At this national conference in San Francisco, I knew that lots of people would be interested in how Joyce “turned out,” so I planned my conference attire carefully. I know it sounds silly, but what else can you control besides your presentation? I orchestrated my 4 days at the conference to represent Joyce (or different parts of Joyce) accurately and professionally, not too frilly and not too butch. What I was hoping was that friends and colleagues would recognize the old me in the new presentation.

I began with black cord pants, tailored white dress shirt with stitching that resembles whale boning, and a sharp black and white jacket, along with patent black shoes. Second day was black/white wool dress slacks with a silk green blouse, no jacket, reprising the patent shoes. Third day was my big day, the day I was supposed to announce to a ballroom filled with participants the results of the committee I chaired this year, selecting the best dissertation of the year in my field. I chose a suit with a knee-length skirt and long jacket, subtle pinstripes of deep red, brown, and cream, and a dark red shell, along with brown heels and sheer black stockings. On the 4th and final day of the conference, I chose a brown-themed knee-length skirt and circle patterned blouse (red, gold, black, tan), and my brown heels with chocolate brown tights.

All four of these outfits were comfortable and served me well from early morning all day, well into the night. I cannot speak for others and how they perceived me, but for my own part, I feel these outfits helped me do what I wanted to do.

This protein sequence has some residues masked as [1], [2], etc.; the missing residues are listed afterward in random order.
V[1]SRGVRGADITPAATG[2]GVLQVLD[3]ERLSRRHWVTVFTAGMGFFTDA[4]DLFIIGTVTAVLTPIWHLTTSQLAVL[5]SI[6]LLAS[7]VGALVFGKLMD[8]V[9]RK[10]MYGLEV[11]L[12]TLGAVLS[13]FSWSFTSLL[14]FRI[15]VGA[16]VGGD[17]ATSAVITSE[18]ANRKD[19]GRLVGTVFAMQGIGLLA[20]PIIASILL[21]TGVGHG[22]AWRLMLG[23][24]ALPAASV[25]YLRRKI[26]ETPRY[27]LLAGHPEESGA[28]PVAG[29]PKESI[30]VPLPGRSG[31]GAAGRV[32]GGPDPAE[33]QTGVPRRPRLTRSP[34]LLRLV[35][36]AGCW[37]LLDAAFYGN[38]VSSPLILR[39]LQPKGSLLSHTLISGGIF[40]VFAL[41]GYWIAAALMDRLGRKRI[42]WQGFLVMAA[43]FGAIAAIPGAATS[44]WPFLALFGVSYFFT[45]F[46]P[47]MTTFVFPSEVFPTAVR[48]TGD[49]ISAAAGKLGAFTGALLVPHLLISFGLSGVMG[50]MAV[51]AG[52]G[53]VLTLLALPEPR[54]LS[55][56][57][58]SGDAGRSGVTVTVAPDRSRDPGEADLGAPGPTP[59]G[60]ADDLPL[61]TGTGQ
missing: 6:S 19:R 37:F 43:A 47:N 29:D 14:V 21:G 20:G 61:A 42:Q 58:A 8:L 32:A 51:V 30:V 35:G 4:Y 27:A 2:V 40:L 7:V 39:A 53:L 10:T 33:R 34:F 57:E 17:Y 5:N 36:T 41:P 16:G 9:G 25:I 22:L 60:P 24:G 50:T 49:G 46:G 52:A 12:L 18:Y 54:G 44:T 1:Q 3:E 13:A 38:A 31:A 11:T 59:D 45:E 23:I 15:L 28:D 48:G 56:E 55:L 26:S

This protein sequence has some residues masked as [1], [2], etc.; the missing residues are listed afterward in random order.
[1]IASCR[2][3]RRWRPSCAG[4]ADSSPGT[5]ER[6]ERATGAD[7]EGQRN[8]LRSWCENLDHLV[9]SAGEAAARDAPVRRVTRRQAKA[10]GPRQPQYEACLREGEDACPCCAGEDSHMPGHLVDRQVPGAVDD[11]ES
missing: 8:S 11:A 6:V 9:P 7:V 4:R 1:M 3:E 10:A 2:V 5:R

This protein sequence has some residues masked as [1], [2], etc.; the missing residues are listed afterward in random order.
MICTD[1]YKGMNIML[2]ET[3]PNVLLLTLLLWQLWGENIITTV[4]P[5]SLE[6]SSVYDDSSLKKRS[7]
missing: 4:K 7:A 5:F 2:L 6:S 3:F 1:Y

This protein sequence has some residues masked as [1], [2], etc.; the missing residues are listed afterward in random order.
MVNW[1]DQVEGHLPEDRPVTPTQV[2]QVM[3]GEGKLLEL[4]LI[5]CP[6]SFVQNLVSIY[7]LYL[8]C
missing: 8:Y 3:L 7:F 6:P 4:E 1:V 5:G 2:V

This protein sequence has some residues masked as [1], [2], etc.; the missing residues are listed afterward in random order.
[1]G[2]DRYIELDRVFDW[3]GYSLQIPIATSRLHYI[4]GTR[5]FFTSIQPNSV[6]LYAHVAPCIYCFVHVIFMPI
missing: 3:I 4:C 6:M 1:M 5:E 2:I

I got a bunch (75+) of fatty lumps (lipomas) removed last Thursday from my arms, legs, and torso, and it was done under general anesthesia. Some were small, but most were large, like flattened golf balls, and the result is that I’m very tender, especially around the waist.

What does this have to do with wardrobe?

Everything, because I simply cannot tolerate anything with a belt or a tight waist, probably for a couple of weeks. So when I talked this over with Mary Jo, she said, “One word: jumpers!” and proceeded to pull a variety of the garb out of our closet. My first impression, once I was wearing a long sleeve sweater to cover my arm-bandages, and once I had draped the jumper over my frame, was that I had suddenly become an elementary school teacher or maybe a granola-crunching NPR reporter.

My carefully-cultivated classic Ann Taylor look notwithstanding, I ventured out into the world with an oatmeal-colored sweater and dark green jumper, accompanied with low-heeled boots. Fashionable? I think that’s debatable. Comfortable? Absolutely, and that’s something that began growing on me within hours of interacting with people. “This is a look I could actually live with,” I found myself saying, “Maybe not all the time, but it’s fast and comfortable and not nearly the embarrassment I expected it to be.” Chalk it up to a severely limited repertoire of clothing images I hold in my imagination.

So for the next week, it’s jumpers and loose skirts whose tops can be worn either above or below my sensitive waist, mostly for the comfort, but partly for the experience of broadening the number of Joyce-performances there might be in the future.